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    Critical COVID-19 is caused by immune-mediated inflammatory lung injury. Host genetic variation influences the development of illness requiring critical care1 or hospitalization2-4 after infection with SARS-CoV-2. The GenOMICC (Genetics of Mortality in Critical Care) study enables the comparison of genomes from individuals who are critically ill with those of population controls to find underlying disease mechanisms. Here we use whole-genome sequencing in 7,491 critically ill individuals compared with 48,400 controls to discover and replicate 23 independent variants that significantly predispose to critical COVID-19. We identify 16 new independent associations, including variants within genes that are involved in interferon signalling (IL10RB and PLSCR1), leucocyte differentiation (BCL11A) and blood-type antigen secretor status (FUT2). Using transcriptome-wide association and colocalization to infer the effect of gene expression on disease severity, we find evidence that implicates multiple genes-including reduced expression of a membrane flippase (ATP11A), and increased expression of a mucin (MUC1)-in critical disease. Mendelian randomization provides evidence in support of causal roles for myeloid cell adhesion molecules (SELE, ICAM5 and CD209) and the coagulation factor F8, all of which are potentially druggable targets. Our results are broadly consistent with a multi-component model of COVID-19 pathophysiology, in which at least two distinct mechanisms can predispose to life-threatening disease: failure to control viral replication; or an enhanced tendency towards pulmonary inflammation and intravascular coagulation. We show that comparison between cases of critical illness and population controls is highly efficient for the detection of therapeutically relevant mechanisms of disease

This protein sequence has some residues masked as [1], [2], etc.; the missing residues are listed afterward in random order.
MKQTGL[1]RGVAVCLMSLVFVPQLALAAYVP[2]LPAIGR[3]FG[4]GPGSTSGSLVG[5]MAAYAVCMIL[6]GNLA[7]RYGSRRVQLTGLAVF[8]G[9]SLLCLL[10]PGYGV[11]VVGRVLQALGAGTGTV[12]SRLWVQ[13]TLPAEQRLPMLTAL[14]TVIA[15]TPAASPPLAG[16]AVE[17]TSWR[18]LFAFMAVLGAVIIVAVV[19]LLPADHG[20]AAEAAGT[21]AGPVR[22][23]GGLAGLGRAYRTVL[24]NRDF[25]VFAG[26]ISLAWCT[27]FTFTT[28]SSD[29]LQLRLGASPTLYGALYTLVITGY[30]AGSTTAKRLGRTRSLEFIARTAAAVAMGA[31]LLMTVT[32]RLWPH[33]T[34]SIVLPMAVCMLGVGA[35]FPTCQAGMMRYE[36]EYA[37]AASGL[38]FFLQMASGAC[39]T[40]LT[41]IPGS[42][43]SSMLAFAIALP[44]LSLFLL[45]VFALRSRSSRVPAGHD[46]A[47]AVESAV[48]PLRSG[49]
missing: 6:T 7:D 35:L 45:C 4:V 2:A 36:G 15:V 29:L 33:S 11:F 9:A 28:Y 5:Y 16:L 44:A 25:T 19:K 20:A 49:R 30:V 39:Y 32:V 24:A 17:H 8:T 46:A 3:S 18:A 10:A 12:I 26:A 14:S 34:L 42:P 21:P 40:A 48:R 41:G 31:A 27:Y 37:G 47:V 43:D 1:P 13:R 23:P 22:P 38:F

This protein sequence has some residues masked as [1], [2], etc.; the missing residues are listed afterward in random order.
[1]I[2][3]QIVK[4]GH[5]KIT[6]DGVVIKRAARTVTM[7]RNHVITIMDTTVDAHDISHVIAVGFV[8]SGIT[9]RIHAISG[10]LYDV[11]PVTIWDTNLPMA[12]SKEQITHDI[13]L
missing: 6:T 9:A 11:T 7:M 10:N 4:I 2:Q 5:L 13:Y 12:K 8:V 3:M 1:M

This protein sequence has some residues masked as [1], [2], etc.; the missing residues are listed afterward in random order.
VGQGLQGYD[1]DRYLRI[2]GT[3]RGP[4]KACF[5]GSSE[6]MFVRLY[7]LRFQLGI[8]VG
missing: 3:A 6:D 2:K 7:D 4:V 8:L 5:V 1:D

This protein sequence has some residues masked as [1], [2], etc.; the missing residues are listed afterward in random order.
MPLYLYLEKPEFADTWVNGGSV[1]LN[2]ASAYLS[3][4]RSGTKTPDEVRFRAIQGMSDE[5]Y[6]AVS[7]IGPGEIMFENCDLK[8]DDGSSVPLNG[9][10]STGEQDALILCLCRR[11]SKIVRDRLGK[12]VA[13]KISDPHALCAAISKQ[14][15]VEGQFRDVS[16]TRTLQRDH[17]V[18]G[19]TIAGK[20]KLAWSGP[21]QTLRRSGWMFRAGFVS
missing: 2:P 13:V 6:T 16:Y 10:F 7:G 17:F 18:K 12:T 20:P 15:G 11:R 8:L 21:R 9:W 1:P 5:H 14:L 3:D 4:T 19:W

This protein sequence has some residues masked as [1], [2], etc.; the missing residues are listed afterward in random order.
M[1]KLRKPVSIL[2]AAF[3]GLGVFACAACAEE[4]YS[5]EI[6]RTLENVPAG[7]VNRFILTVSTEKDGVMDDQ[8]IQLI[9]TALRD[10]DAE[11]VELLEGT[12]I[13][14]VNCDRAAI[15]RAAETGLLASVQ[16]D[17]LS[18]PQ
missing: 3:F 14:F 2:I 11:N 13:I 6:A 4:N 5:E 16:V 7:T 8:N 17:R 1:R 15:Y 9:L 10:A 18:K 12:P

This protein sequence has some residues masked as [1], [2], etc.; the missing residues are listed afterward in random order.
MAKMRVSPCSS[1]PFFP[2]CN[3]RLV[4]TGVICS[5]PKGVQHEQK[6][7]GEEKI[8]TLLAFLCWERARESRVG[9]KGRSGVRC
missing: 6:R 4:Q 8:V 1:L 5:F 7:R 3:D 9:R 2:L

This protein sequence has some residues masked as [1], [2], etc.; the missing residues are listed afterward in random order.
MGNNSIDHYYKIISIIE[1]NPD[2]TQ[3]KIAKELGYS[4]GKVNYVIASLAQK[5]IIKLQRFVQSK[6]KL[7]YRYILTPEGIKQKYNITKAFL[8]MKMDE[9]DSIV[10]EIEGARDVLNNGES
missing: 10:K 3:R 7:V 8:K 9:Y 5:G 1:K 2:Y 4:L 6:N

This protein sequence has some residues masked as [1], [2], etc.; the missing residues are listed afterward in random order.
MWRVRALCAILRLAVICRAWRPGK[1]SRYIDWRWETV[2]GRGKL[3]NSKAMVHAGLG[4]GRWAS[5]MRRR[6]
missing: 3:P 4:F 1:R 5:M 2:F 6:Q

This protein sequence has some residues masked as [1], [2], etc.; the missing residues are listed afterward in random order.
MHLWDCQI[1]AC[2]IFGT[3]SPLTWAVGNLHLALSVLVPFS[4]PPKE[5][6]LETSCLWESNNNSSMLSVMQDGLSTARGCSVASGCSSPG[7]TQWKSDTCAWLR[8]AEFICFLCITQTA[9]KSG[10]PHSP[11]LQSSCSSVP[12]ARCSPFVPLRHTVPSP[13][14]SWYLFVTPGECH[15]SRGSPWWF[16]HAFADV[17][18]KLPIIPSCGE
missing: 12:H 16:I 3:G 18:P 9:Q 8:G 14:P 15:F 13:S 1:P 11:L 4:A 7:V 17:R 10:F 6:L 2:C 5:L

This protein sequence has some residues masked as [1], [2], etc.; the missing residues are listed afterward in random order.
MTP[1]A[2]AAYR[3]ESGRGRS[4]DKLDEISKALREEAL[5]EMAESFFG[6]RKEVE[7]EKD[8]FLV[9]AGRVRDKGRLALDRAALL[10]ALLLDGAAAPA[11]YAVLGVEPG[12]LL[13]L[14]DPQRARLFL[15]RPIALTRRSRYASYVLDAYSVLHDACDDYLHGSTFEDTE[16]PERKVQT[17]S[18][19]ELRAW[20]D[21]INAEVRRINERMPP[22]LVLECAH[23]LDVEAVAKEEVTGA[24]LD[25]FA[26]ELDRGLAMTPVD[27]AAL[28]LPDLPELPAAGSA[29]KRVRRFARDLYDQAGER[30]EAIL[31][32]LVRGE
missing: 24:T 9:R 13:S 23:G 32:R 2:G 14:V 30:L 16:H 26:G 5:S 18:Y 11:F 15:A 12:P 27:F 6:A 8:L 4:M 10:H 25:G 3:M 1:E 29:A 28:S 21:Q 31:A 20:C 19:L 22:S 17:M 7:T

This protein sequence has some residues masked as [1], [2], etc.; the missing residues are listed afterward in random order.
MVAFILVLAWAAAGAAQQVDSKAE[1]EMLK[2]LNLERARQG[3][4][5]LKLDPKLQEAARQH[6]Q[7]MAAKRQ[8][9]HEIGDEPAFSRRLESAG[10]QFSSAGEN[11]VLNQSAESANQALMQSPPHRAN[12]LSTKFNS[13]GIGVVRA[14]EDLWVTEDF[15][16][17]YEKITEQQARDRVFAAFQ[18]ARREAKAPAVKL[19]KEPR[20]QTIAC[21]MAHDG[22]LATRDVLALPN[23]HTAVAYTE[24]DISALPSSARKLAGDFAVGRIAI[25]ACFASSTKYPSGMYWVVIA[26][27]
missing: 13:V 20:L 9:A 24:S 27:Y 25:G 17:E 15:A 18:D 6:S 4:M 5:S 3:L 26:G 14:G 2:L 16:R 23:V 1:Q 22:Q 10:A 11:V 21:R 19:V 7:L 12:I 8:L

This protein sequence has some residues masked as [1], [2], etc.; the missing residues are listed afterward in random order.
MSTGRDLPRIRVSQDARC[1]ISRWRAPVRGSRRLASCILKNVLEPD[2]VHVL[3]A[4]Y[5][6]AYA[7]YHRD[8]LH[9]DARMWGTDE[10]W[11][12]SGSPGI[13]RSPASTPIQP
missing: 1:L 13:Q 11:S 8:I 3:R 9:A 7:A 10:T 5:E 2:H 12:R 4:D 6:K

A common TMPRSS2 variant has a protective effect against severe COVID-19